The main menu is distinguished by vertical graphics. System calls up the Picture and Sound settings, as well as less-used stuff like Network Settings and Parental Controls. You can also dive into the main installation menu, scan and edit the channel list or fire-up a media browser.
File support is good enough. The set will find and stream from any DLNA connected device, be it a NAS media server or PC, as well as local USB.
The set found my networked Plex and Twonky Media servers without a hitch, playing VOB files, AVIs, MKVs, MOVs, WMV, WMA, AAC and MP3s. If you’ve been building up a collection of FLAC music files though, you’re out of luck.
Most of the picture settings offer routine adjustment, such as Contrast, Brightness, Sharpness and Colour via sliders, but the Advanced Picture menu offers some more intriguing tweaks. These include Film Mode and Movie Sense, as well as Dynamic Contrast.
The latter really boosts the picture, although not necessarily in a good way. To avoid unintentional overscan, ensure that the aspect ratio is set to Full, which is selectable from the remote handset.
No place for catch-up TV
Finlux’s Smart portal grade is more Primary School rather than Secondary. There’s an embedded Twitter widget, but to use this you need to log in via a separate account required by the TV.
Is it worth the effort? Probably not.
Having a Twitter feed on a TV feels a bit old school to me. Throwing social media onto a communal device isn’t really reflective of the way people use social media. And yes, Facebook is here too.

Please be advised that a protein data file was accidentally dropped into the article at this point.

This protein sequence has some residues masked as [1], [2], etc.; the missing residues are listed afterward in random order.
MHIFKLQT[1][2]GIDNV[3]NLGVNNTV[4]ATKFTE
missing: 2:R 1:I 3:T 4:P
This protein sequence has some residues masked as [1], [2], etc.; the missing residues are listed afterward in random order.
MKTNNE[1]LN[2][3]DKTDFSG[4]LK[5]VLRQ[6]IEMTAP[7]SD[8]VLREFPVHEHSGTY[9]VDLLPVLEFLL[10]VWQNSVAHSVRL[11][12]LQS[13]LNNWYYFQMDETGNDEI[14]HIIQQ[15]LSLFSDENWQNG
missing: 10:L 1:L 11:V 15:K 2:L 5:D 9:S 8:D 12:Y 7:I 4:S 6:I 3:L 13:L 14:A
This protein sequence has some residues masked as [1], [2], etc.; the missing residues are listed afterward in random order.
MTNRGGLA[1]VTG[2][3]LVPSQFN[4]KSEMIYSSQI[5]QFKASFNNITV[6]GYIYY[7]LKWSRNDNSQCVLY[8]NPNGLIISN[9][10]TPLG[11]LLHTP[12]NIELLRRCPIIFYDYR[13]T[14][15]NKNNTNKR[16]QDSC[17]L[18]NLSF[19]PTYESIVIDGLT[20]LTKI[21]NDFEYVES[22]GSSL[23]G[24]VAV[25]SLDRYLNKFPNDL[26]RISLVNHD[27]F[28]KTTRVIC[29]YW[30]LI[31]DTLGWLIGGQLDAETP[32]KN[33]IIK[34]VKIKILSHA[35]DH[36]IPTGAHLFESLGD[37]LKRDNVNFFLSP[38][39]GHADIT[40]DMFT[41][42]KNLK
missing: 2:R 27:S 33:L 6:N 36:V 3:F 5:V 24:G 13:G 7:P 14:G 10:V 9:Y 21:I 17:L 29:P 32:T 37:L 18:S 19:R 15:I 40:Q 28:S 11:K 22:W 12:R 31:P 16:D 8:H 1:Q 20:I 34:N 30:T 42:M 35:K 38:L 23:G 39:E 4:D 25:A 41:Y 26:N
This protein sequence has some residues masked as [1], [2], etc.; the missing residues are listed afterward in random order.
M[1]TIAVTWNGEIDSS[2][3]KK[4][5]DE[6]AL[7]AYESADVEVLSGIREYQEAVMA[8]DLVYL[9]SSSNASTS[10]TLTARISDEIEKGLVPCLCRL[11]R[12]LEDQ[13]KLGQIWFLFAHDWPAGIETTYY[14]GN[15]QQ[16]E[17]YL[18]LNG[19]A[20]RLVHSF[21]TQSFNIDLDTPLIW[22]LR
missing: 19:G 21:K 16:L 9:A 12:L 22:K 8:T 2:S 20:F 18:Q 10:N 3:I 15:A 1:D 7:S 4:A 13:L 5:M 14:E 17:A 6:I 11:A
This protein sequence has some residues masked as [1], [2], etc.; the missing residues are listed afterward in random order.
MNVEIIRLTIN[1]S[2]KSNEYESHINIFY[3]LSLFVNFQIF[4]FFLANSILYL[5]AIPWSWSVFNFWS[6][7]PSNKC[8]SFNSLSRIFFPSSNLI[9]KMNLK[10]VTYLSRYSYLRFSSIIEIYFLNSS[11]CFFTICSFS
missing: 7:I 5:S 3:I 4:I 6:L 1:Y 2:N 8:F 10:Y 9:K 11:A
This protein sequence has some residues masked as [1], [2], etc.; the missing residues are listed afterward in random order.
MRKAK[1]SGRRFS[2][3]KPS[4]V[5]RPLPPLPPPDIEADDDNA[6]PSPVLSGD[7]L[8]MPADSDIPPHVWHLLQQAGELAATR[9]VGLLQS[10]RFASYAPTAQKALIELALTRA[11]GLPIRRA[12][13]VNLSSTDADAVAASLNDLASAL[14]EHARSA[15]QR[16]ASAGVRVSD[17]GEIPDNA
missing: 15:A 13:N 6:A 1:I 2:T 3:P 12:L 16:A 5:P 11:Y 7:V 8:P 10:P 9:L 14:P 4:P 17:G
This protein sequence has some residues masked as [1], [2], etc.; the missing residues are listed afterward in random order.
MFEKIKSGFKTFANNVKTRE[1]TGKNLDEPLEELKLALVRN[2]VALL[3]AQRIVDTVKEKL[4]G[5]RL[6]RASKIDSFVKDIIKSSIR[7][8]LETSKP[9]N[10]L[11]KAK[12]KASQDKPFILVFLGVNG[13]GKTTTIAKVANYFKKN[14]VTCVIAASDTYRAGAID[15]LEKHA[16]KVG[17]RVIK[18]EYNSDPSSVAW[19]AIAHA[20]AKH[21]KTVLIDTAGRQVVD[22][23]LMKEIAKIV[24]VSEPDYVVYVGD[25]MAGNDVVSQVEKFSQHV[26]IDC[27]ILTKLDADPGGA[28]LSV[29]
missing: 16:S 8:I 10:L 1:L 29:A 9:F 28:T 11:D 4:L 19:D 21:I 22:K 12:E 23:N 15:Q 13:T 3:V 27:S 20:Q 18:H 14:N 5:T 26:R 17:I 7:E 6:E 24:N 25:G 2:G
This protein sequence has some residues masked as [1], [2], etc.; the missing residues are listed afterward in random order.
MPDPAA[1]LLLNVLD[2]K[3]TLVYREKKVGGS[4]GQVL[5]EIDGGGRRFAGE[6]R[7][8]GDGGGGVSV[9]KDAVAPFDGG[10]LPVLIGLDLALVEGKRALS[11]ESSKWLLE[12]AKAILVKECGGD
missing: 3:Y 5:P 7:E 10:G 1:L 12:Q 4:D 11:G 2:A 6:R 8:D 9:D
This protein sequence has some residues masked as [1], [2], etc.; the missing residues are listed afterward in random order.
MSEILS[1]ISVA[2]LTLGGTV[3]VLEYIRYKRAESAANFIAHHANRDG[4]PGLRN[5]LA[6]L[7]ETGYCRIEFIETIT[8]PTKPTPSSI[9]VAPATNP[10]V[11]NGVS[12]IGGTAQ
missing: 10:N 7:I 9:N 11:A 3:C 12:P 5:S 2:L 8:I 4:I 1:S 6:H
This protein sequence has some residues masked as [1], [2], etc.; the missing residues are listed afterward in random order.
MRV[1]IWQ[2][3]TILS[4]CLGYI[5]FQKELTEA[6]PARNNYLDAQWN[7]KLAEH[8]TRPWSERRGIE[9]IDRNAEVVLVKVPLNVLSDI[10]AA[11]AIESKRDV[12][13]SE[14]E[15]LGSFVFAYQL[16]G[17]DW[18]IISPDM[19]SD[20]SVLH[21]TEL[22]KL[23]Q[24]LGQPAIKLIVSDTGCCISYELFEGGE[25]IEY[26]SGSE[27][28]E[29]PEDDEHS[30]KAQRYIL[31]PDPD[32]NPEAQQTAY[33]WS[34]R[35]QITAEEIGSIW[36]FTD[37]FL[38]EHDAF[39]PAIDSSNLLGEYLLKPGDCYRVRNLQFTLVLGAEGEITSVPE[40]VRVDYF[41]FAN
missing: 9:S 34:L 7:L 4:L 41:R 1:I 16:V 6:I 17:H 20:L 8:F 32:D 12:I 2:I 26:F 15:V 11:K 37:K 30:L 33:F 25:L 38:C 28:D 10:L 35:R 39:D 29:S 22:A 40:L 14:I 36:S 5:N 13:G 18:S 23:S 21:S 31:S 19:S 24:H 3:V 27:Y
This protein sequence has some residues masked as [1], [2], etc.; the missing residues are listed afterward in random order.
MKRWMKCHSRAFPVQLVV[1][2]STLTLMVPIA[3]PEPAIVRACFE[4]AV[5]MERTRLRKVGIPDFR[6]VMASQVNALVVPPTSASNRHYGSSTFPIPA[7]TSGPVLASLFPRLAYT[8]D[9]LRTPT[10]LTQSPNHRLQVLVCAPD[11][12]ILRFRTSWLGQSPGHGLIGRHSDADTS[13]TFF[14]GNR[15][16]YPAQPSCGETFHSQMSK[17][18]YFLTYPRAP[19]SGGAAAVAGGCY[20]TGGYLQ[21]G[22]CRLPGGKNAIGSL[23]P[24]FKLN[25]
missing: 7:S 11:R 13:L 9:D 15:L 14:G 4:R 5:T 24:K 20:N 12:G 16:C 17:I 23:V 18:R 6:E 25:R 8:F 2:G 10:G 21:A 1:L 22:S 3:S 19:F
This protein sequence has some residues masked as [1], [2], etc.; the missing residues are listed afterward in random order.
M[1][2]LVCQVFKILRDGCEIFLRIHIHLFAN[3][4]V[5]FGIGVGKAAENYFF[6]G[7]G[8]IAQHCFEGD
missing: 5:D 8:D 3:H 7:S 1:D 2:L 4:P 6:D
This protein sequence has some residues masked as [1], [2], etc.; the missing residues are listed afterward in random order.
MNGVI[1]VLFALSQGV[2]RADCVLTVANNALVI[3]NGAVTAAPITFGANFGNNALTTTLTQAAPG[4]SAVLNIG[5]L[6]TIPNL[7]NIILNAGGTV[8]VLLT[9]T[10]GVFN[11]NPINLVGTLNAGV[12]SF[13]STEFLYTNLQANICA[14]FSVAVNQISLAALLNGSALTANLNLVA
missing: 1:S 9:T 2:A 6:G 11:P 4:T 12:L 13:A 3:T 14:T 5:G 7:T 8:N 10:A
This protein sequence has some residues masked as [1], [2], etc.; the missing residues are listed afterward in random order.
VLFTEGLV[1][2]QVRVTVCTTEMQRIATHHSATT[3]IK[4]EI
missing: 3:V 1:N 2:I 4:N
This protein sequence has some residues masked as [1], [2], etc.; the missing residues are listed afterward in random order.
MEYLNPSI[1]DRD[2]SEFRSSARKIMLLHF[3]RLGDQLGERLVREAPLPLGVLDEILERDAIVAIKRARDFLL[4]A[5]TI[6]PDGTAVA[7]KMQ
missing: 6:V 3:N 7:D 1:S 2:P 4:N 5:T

It’s a bit naff.
The Finlux Smart portal GUI divides between a large live TV window and an app control panel. Here you’ll find BBC News and Sport, Flickr, TuneIn Radio, Viewster and DailyMotion. BBC iPlayer, Netflix and YouTube have been segregated below the main selection.
Opt to search for more apps and the live TV window is overlaid with an app store. There’s quite a few packages to browse, but I seriously doubt you’ll want to install any of them. The set lacks any other key catch-up TV services, so no Channel 4, Demand 5 or ITV Player.
It should be noted that the Netflix client is not 4K capable, not least because the set doesn’t have an HEVC decoder. The version of Netflix here is the SDK 3.1.4 release from April 2014.
Navigation feels a little sluggish at times. Often the screen doesn’t quite seem able to keep up with your remote controlling, lagging just slightly behind.
It’s also curiously impatient, throwing up large No Signal dialogue boxes at the drop of a hat. Watching a Blu-ray, these would pop up even as the disc branched between menu items.
Picture quality and usability
Picture quality is best described as a mixed bag.
The set looks distinctly unhappy with standard def Freeview channels. Images are blotchy and ill-defined. This is not so much a dig at Finlux, more that it’s increasingly a problem for viewers of next gen large-screen panels.
As the trend toward bigger TVs continues, the tolerance we have for SD falls as its flaws become more readily apparent. It’s something that commercial broadcasters should be concerned about.
Thankfully if you want to cherry-pick your viewing you can filter out the SD uglies using the Finlux’s Favourites list. That way you’ll only get the hi-def channels.
While SD looks hideous, HD is much more acceptable. The set delivers crisp 1080p nibbles on a smooth 2160p platter. Picture modes include Dynamic, Cinema, Game, Sports and Natural. The latter is probably the best option for most content.